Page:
From Antoine Fuqua, LeBron James and Maverick Carter, this doc tells Ali’s story in a new way.
It seemed like a million years ago when LeBron James once told a Sports Illustrated reporter that he aspired to have a similar impact on the world as Muhammad Ali. Since that time, James has taken his own path to glory, and that now includes producing a well-made and visually pleasing Ali documentary produced by Maverick Carter and LeBron himself.
The two-part documentary premiered in its entirety at the Tribeca Film Festival this week and will air on HBO on May 14. The direction provided by Antoine Fuqua is as sincere and heartfelt a portrait as can be made of a man who was a symbol of hope for oppressed people across the globe.
“Muhammad Ali transcended sports in a way the world had never seen before,” says executive producer LeBron James. “It’s an honor to have the opportunity to tell his incredible and important story for the coming generations. He showed us all the courage and conviction it takes to stand up for what you believe in. He changed forever what we expect a champion to be, and I’m grateful that Spring Hill gets to be a part of continuing his legacy.”
The job of a documentarian is to breath new life into the subject matter, which is indeed a grand undertaking when it is to pay homage to the great Muhammad Ali.
The Origin of the Title
The fight he had with Ernie Terrell is one of the most spoken about jewels in his dazzling crown of legendary feats. Terrell, briefly a champion himself in the 60s, was pummeled and taunted by Ali in the ring because he refused to call him by his newly chosen Muslim name.
Terrell would claim the vacant WBA heavyweight crown in March 1965 after a unanimous decision over Eddie Machen. The World Boxing Association took the title from Ali over a rematch with Liston.
Former heavyweight great Floyd Patterson, who also refused to say Ali’s name, was beaten mercilessly by the Champ in 1965 after he refused to say his Muslim name.
Terrell would suffer a similar beating in 1967 that was compounded by the indignity of being taunted by the man formerly known as the Louisville Lip. “What’s my name?” Ali reportedly said, raining shots upon a hapless Terrell, “What’s my name?”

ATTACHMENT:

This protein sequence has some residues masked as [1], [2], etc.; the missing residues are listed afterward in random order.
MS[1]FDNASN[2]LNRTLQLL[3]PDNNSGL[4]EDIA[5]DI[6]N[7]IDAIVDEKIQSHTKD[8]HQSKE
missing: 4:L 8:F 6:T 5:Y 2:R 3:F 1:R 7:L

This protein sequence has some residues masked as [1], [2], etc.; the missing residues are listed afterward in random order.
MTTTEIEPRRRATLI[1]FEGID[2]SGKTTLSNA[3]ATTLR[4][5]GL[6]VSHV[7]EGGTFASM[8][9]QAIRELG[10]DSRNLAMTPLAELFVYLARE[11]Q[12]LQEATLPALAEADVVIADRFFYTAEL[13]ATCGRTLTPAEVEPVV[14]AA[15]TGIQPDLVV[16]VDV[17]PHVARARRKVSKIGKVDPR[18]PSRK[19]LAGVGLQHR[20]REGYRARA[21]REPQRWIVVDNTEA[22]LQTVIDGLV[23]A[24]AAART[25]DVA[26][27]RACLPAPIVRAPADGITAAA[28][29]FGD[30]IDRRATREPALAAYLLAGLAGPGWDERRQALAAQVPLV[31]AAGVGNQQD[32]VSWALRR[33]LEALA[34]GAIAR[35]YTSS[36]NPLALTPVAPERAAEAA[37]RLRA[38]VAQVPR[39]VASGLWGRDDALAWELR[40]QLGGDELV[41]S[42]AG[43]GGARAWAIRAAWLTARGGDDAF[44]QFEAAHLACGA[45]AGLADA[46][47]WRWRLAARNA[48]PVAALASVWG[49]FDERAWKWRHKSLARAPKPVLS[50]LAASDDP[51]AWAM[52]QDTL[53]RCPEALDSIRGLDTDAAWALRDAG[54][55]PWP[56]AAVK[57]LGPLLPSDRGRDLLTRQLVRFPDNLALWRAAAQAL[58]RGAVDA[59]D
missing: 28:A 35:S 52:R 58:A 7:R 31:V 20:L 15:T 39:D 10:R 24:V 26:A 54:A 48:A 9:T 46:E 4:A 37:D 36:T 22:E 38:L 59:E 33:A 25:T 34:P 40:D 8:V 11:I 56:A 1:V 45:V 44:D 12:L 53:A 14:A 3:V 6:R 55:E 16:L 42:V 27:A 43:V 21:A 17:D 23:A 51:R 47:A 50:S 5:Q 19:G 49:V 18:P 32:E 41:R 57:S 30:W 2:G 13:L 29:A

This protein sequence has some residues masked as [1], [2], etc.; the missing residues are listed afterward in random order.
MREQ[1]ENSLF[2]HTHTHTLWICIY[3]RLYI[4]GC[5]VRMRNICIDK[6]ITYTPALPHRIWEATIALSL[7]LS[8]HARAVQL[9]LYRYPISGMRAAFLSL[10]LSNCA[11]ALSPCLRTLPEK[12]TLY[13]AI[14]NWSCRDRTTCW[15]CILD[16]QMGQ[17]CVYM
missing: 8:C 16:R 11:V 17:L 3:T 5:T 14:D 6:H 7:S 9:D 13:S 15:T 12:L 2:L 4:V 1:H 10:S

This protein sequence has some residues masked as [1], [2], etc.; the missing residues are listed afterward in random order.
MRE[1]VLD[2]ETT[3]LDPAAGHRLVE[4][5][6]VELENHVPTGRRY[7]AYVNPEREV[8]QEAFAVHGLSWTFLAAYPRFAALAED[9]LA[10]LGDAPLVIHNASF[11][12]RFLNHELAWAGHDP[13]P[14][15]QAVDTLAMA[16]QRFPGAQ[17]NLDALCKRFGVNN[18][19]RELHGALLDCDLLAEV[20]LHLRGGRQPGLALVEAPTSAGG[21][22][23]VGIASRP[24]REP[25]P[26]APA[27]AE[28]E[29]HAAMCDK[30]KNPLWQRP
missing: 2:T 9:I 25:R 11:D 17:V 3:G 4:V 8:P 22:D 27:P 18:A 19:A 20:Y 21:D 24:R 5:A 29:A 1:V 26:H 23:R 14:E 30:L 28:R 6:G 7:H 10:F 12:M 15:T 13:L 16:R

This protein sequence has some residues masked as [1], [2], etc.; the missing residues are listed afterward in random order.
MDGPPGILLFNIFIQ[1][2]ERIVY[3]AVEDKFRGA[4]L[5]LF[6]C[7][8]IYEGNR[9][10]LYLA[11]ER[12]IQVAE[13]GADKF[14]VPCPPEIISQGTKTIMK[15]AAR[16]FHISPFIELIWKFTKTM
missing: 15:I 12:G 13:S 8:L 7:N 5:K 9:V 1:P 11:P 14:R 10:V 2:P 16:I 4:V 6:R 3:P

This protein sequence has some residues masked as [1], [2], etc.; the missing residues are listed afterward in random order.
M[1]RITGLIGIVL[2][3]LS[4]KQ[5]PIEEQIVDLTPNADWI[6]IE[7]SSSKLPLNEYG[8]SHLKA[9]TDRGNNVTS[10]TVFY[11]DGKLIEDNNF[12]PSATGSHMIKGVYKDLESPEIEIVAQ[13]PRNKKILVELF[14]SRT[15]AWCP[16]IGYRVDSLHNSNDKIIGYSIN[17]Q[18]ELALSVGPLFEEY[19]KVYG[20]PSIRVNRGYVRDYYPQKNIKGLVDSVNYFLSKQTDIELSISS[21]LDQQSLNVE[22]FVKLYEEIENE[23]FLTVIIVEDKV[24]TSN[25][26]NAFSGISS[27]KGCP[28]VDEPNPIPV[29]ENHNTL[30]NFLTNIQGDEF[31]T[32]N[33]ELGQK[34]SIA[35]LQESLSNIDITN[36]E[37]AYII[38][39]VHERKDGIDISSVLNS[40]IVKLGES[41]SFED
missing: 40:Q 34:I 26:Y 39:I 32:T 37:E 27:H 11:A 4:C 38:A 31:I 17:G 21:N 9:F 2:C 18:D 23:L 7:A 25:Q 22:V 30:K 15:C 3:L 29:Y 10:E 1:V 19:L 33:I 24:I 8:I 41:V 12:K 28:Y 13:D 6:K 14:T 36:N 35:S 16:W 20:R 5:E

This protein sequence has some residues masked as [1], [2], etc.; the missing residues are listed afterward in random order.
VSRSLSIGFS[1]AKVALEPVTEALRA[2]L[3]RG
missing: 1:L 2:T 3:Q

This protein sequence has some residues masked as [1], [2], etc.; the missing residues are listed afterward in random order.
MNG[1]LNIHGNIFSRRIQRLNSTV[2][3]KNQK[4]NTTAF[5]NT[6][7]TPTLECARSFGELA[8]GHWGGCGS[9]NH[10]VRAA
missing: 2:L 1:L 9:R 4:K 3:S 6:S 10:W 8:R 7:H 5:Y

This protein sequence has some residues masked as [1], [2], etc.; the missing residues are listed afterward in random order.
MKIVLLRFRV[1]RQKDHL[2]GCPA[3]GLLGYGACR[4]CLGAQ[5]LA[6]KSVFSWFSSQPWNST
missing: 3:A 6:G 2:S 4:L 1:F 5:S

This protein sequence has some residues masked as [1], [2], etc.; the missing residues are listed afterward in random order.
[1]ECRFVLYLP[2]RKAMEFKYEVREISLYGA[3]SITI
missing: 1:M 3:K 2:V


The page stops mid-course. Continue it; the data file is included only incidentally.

Though there are around a dozen documentaries about the Greatest Heavyweight Champion of All-Time, but director Antoine Fuqua breathed life into the old black and white film, with rare shots of Ali in his handsome youth, relaxed with family.
Most of the story of What’s My Name is told in the words of Ali himself. For boxing fans and historians alike, his name change from Cassius Clay to Muhammad Ali is well known.
However, at the time, this was seen as controversial if not downright revolutionary.
His allegiance to the Nation of Islam and Elijah Muhammad, who mentored him, and Malcolm X, who he was dear friends with at one time.
The Flow of the Narrative
Antoine Fuqua is masterful with the manner in which he inserts just the right amount of information at the very moment a question may arise in the mind of the viewer. In this instance, a glimpse of a government file showing the government spied on the NOI, declaring it a “dangerous group”.
1967 was a tumultuous year of war, civil rights protests, riots, and death. We revisit the draft evasion charge, his boxing excommunication and his historical lyrical wrestling matches with legendary sports broadcaster Howard Cosell are but a few of the many memory landscapes that Antoine brings to life with a collage of images.
If it’s Antoine Fuqua, it’s going to be soulful, and that’s true of the visual and audio aesthetic of the documentary.
Fuqua’s storytelling is slick and smooth like ice, never dwelling too long in one subject, always moving and alive. Images of meetings with grand dignitaries like Mandela, conversations about Ali’s later years as his skills and health deteriorated. Fuqua’s lens doesn’t blink in showing us the sad shadow of the boxer he once was.
We see much more second-hand testimony or old video of a clever line or two, of which Ali seemed to have a million.
Charged with draft evasion, Ali was stripped of his title and lost three years of his career.
Fuqua is certain to highlight how Ali’s relationship with Cosell was instrumental in helping craft a favorable image with mainstream America after the end of his exile. They were damn near like a vaudeville comedy team at times.
Howard Cosell shouts that Ali is “a faded hero of yesteryear,” and Ali claps back, “Howard, every time you open your mouth you should be arrested for air pollution.”
As the film progresses toward the years when his Parkinson’s disease greatly reduced his speech and mobility, we see less and less footage of Muhammad himself.
Thankfully, Fuqua didn’t shy away from the incendiary side of Ali nor his willingness to speak truth to power and say everything with his chest decades before the phrase was coined.